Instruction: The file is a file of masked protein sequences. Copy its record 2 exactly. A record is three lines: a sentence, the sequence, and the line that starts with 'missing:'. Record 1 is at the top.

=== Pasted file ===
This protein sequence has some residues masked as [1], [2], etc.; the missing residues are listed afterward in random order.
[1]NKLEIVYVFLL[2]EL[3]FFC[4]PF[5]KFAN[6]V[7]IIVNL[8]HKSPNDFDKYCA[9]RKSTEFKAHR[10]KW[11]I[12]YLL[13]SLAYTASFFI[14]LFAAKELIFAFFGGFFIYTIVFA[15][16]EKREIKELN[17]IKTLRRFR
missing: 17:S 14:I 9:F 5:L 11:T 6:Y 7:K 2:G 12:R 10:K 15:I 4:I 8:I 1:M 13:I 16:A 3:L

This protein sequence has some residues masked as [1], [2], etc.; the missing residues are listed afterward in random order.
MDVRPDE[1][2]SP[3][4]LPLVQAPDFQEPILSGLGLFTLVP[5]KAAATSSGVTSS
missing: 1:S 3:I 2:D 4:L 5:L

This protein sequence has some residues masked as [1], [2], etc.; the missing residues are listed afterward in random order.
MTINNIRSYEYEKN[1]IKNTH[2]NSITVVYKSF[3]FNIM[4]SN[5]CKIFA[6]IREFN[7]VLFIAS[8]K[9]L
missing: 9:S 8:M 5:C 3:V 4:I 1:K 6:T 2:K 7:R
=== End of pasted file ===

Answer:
This protein sequence has some residues masked as [1], [2], etc.; the missing residues are listed afterward in random order.
MDVRPDE[1][2]SP[3][4]LPLVQAPDFQEPILSGLGLFTLVP[5]KAAATSSGVTSS
missing: 1:S 3:I 2:D 4:L 5:L